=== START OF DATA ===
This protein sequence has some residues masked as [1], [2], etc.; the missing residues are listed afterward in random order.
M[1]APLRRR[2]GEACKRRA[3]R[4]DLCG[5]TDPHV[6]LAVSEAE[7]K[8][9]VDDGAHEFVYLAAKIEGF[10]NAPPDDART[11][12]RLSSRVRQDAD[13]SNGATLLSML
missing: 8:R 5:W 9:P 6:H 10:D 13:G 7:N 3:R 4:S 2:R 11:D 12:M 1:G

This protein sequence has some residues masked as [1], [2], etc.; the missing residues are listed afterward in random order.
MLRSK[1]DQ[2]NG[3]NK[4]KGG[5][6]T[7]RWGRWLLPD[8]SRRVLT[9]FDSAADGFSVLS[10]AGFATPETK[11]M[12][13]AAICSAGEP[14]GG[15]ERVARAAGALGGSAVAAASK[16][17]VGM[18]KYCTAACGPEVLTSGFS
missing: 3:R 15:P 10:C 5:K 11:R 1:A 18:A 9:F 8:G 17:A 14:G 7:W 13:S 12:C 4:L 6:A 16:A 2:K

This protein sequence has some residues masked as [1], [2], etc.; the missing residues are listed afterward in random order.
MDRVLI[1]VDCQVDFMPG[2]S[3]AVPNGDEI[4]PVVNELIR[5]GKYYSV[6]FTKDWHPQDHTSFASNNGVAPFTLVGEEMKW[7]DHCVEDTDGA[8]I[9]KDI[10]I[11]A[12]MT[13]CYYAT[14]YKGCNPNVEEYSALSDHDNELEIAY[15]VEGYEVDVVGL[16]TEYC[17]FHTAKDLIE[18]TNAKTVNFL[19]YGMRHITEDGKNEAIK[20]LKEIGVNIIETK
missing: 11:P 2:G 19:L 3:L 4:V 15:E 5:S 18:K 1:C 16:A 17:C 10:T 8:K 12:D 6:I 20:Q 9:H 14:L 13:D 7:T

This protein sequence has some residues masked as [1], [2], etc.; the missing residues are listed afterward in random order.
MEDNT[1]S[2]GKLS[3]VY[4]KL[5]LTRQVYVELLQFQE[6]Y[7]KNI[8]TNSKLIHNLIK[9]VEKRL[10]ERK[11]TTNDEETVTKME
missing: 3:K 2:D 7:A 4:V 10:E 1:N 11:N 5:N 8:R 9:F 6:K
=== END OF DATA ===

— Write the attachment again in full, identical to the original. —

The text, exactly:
This protein sequence has some residues masked as [1], [2], etc.; the missing residues are listed afterward in random order.
M[1]APLRRR[2]GEACKRRA[3]R[4]DLCG[5]TDPHV[6]LAVSEAE[7]K[8][9]VDDGAHEFVYLAAKIEGF[10]NAPPDDART[11][12]RLSSRVRQDAD[13]SNGATLLSML
missing: 8:R 5:W 9:P 6:H 10:D 13:G 7:N 3:R 4:S 2:R 11:D 12:M 1:G

This protein sequence has some residues masked as [1], [2], etc.; the missing residues are listed afterward in random order.
MLRSK[1]DQ[2]NG[3]NK[4]KGG[5][6]T[7]RWGRWLLPD[8]SRRVLT[9]FDSAADGFSVLS[10]AGFATPETK[11]M[12][13]AAICSAGEP[14]GG[15]ERVARAAGALGGSAVAAASK[16][17]VGM[18]KYCTAACGPEVLTSGFS
missing: 3:R 15:P 10:C 5:K 11:R 1:A 18:A 9:F 8:G 17:A 14:G 7:W 13:S 12:C 4:L 6:A 16:A 2:K

This protein sequence has some residues masked as [1], [2], etc.; the missing residues are listed afterward in random order.
MDRVLI[1]VDCQVDFMPG[2]S[3]AVPNGDEI[4]PVVNELIR[5]GKYYSV[6]FTKDWHPQDHTSFASNNGVAPFTLVGEEMKW[7]DHCVEDTDGA[8]I[9]KDI[10]I[11]A[12]MT[13]CYYAT[14]YKGCNPNVEEYSALSDHDNELEIAY[15]VEGYEVDVVGL[16]TEYC[17]FHTAKDLIE[18]TNAKTVNFL[19]YGMRHITEDGKNEAIK[20]LKEIGVNIIETK
missing: 11:P 2:G 19:L 3:L 4:V 15:E 5:S 18:K 1:C 16:A 17:C 10:T 8:K 12:D 6:I 20:Q 9:H 14:L 13:D 7:T

This protein sequence has some residues masked as [1], [2], etc.; the missing residues are listed afterward in random order.
MEDNT[1]S[2]GKLS[3]VY[4]KL[5]LTRQVYVELLQFQE[6]Y[7]KNI[8]TNSKLIHNLIK[9]VEKRL[10]ERK[11]TTNDEETVTKME
missing: 3:K 2:D 7:A 4:V 10:E 1:N 11:N 5:N 8:R 9:F 6:K